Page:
Archive for the ‘typography’ Category

Little Things: Home Depot's Quicklinks

Check this out: http://www.homedepot.com

Beautiful vertical rhythm, hierarchy, varied value, and manicured line breaks make this menu beautiful.

Beautiful vertical rhythm, hierarchy, varied value, and manicured line breaks make this menu beautiful.

There are a lot of negative things I could say about HomeDepot.com, like the unintuitive architecture etc. But instead I’d like to mention a VERY minor detail that I think 99% of designers would never think of. Let’s face it, the entire Home Depot experience, virtual or otherwise, is overwhelming. Take a look at the quicklinks on the left hand side of the site. They’re there to give you smarter access to the high-demand product areas of their daunting product selection.The type size hierarchy is gorgeous, the color variance ads a nicely priortized foil to the signature orange they could be over-doing (but they’re not), and the almost retro usage of the link underline is unmistakably usable.

But here is where I totally geek out. Notice how each category of links has two lines. Now, notice how the first line always ends with a comma. Why is that, you ask? Well whoever designed this menu (props) took the time to add a simple attribute to the links in this definition list to disallow the links from wrapping onto a new line. Essentially, this CSS author added the following attribute to the definition data type selector:

dd a { white-space:nowrap; }

This allows each line to end with a complete link. Why would anyone bother doing this? This is the usability quivalent of a print-designer manually setting type to clean up any awkwayd hyphenation. To put it another way, consider the user’s mentality when viewing this list. Am I looking for “Toilets, Tubs & Whirlpools?” or do I just want “Toilets?” Well, without this attribute, “Tubs &” would probably reside on the first line potentially causing confusion about where the which link is which and where each ends. I know I’m making to much of this, but I’d love to think that someday, someone might spaz over my attention to detail like I’m geeking out over this right now.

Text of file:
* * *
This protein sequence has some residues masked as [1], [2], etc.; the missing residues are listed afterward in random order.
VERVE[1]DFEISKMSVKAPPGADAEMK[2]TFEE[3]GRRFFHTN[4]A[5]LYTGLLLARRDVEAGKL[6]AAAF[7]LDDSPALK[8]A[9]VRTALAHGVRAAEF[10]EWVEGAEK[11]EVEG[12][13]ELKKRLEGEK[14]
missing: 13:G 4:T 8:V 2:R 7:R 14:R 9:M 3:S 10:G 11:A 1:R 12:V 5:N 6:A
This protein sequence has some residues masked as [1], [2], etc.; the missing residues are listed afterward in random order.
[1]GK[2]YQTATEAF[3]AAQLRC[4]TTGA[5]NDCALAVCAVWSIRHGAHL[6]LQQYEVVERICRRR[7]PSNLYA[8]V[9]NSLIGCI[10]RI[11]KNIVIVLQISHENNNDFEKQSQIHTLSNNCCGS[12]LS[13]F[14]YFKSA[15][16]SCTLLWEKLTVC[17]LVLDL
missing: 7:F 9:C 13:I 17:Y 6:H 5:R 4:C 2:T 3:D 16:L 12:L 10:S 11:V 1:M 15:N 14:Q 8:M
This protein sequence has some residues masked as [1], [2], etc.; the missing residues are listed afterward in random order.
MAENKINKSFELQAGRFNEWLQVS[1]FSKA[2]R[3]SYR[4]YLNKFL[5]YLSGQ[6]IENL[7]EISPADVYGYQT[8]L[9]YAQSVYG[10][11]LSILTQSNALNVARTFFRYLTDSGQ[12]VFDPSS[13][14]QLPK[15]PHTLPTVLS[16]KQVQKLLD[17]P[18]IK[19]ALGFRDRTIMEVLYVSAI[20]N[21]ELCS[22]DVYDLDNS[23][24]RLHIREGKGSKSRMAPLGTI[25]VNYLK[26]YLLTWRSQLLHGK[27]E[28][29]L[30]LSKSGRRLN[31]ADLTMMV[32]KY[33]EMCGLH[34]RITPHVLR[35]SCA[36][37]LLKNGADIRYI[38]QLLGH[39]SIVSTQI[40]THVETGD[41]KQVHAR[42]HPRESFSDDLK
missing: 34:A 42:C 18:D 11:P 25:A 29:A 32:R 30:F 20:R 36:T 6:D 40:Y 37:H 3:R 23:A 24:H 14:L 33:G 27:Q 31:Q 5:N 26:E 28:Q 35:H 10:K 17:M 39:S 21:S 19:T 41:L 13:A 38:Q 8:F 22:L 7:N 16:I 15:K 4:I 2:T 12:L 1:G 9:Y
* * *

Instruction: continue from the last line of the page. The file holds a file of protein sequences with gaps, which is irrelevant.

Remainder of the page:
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  • Filed under: technique, typography, usability
  • Ban Trebuchet

    You’re probably aware of the anti-comic sans movement among designers and assorted type snobs (see ban comic sans). But while we’re hating on god-awful typefaces designed for Microsoft (notice a trend here?) let’s toss Trebuchet into the mix. Despite gaining popularity in the “aren’t I cheeky?” blog era of the web for its universal availablity (see: ubiquitous mediocrity), Trebuchet MS is contributing to dumbing down interactive type design.

    Trebuchet MS

    • Trebuchet’s clumsy weights allow little room for elegance.
    • Its awkward, schizophrenic features (“g”, “l”, “&”, “$”, “?”) distract the eye’s natural rhythm and decrease readability.
    • Drastically inconsistent x-heights (“A” vs. “x”) establish jarring vertical agreements.
    • The ampersands (“&”) is a ligature of a bad “E” and a stumpy “t”. That’s just savage.
    • You can’t just throw in a half slab-serif whenever you feel like it (“i”, “j”). Were you raised in a barn?

    While I’m all for experimentation and destinguishing yourself from the competition, this font has been abused in recent years. And while I may have been able to overlook its childish qualities in small doses, the time has come for someone to stand up against type that sucks. I simply can’t overlook it anymore. And I urge you to write your congressman and/or local web designer to reclaim our dignity and stop abusing this heinous face.

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  • Filed under: rants, typography